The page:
Petition to rename Sibley State Park, Cherokee Nation seeks promised Congressional seat, and more

In this post:

  • Naturalist starts petition to rename Sibley State Park
  • Cherokee Nation deserves Congressional seat U.S. promised in 1835
  • Bad River Band slams Enbridge in latest legal brief
  • MN350’s Mutual Aid winter appeal for front-line water protectors

Naturalist starts petition to rename Sibley State Park

Image from on-line petition

Kelsey Olson, a former naturalist at Sibley State Park, has started an online petition and held community meetings to urge renaming the park.

The park in west central Minnesota is named after Henry Hastings Sibley, who strong armed the 1851 Treaty with the Dakota. The Dakota ceded the vast majority of their traditional territory and got very little in return. Sibley, however, got paid for negotiating the treaty. The money he received helped him get out of debt and later became Minnesota’s first governor.

“Olson says Sibley also oversaw the forced removal of more than 1,600 Dakota people, including women and children, to Fort Snelling,” an MPR story reported.

Olson’s petition lists the following reasons to rename the park:

  1. His [Sibley’s] violent actions to ethnically cleanse the Dakota people from the state of Minnesota through the genocide of thousands of men, women, and children.
  2. Sibley would manipulate and coerce the Dakota into signing treaties using the trust he had established with them in negotiations. He would use this power to change agreements so he financially benefited- stealing money from the Dakota. 
  3. Sibley demonstrated his lack of integrity, morals, and values by breaking the trust of the Dakota People he had once lived with.

Cherokee Nation deserves Congressional seat U.S. promised in 1835

The 1835 Treaty of New Echota led to the forced removal of the Cherokee Nation from their ancestral homelands, known as the Trail of Tears.

The treaty also included this language:

… with a view to illustrate the liberal and enlarged policy of the Government of the United States towards the Indians in their removal beyond the territorial limits of the States, it is stipulated that they shall be entitled to a delegate in the House of Representatives of the United States whenever Congress shall make provision for the same.

1835 Treaty of New Echota, Article 7
Tail of Tears map, 1836-1839. Image: Wikimedia Commons

Kimberly Teehee, a descendant of at least eight Cherokee ancestors who were forcibly removed, is door knocking Capitol Hill asking national leaders to live up to treaty terms and give the Cherokee Nation its promised Congressional seat, the Washington Post reports.

Chuck Hoskin Jr., the Cherokee Nation’s principal chief, chose Teehee to be the delegate because of her past Congressional and executive branch work, story said. She would be a non-voting member.

There are currently six non-voting members in the U.S. House of Representatives representing: Puerto Rico, Washington D.C., and four U.S. Territories: American Samoa, Guam, the North Mariana Islands, and the U.S. Virgin Islands.

Non-voting members have floor privileges, and the ability to vote in assigned committees, and introduce legislation, Wikipedia said.

To note the obvious, residents Puerto Rico, Washington D.C. and the U.,S. Territories are disproportionately people of color and their representatives are denied full participation in Congress. That’s systemic racism.

Seating Teehee as a delegate would require ratification by the Cherokee Nation’s legislature and passage of a House Resolution.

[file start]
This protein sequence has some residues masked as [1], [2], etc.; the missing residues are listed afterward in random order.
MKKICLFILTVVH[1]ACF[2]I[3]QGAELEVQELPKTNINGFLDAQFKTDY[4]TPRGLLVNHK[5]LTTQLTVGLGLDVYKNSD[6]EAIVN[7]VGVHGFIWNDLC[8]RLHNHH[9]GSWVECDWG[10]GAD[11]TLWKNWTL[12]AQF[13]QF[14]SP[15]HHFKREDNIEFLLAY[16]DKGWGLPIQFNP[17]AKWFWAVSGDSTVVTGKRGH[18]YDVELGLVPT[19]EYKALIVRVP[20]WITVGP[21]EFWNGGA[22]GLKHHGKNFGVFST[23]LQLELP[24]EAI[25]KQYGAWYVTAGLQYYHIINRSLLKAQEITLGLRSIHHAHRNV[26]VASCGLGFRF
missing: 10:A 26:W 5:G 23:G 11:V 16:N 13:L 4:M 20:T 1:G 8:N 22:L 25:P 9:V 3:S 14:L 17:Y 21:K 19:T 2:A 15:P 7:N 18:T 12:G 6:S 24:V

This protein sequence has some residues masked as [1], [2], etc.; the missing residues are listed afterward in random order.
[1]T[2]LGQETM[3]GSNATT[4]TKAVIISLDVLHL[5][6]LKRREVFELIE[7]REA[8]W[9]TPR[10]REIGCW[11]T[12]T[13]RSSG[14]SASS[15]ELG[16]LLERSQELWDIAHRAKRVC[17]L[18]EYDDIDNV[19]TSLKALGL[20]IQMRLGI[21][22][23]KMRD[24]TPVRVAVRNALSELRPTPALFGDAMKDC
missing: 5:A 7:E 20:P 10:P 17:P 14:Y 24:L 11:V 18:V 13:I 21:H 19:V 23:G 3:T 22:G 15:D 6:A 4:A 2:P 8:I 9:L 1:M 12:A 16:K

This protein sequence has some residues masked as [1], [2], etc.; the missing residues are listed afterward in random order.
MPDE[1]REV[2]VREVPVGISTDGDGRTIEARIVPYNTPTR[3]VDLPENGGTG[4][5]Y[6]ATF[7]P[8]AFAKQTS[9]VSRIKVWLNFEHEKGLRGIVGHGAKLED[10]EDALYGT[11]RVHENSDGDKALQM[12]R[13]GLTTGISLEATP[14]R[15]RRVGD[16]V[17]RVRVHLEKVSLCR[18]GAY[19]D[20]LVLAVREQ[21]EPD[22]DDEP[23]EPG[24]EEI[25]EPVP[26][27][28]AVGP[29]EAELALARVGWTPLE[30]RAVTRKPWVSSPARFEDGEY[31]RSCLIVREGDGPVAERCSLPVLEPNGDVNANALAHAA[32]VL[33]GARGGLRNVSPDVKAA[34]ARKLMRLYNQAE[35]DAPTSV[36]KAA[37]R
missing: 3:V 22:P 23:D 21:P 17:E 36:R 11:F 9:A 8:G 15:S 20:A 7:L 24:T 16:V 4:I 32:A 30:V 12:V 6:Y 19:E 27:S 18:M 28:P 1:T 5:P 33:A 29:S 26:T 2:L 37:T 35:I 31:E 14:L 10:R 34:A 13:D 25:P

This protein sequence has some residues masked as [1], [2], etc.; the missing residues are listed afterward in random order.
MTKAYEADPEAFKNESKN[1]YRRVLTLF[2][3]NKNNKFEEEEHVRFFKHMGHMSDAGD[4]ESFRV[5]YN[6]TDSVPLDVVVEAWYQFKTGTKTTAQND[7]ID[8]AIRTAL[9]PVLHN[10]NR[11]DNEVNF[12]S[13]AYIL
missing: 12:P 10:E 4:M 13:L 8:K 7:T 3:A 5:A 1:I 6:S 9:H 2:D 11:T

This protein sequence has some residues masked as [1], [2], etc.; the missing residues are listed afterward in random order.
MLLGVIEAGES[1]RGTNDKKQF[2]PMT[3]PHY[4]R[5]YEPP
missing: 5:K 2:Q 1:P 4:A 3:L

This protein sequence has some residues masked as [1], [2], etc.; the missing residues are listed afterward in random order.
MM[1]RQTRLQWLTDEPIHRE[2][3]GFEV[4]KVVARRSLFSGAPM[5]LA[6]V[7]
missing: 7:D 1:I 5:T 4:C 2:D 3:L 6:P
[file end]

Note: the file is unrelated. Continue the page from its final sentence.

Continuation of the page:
The United States used illegitimate means to secure the 1835 treaty. It negotiated with a minority group of Cherokee. Neither the Cherokee National Council nor the Principal Chief signed the treaty, Wikipedia said.

The Chickasaw, Choctaw, Creek, and Seminole nations also suffered the Trail of Tears. The Choctaw Nation also has a treaty provision providing for a Congressional delegate.

Bad River slams Enbridge for trying to exclude expert testimony in court

The Bad River Band of Lake Superior Chippewa got a court win last month when a judge ruled that Enbridge Energy and its Line 5 pipeline had trespassed on Reservation lands and unjustly enriched itself since 2013.

While the judge ordered financial compensation, he stopped short of forcing Enbridge to stop pipeline operations, as the Band requested.

In the latest development, the Band has five expert witnesses who have testified that many feasible alternatives exist to replace Line 5’s capacity if the court ordered it shutdown.

Enbridge is trying to exclude the expert testimony from the record.

In its latest filing, Bad River calls Enbridge’s motion “belligerent overreach” and says it distorts the expert witnesses’ statements.

One of Enbridge’s arguments is that the testimony from the five experts is “duplicative.” The Band replied:

By Enbridge’s reasoning, it seems, the only non-duplicative expert testimony on the market’s ability to develop alternatives to Line 5 would need to come from a Soviet-style central planner who could testify about every step necessary to implement each possible alternative. The Band did not locate any such expert.

MN350’s Mutual Aid winter appeal for front-line water protectors

MN350’s Mutual Aid working group is making a winter appeal in its ongoing work to support front-line Indigenous Water Protectors, as pipeline resistance shifts from Enbridge Line 3 in Minnesota to Enbridge Line 5 in Wisconsin and Michigan.

With fall approaching, the group looking for firewood and warm clothing. Find request for clothing and gear in this document as well as requested food items. You can donate money through the group’s webpage.

The Mutual Aid Working Group, a volunteer effort, has been shopping, loading and driving food and gear North for about four years.

Interested in learning more or helping out? Contact:

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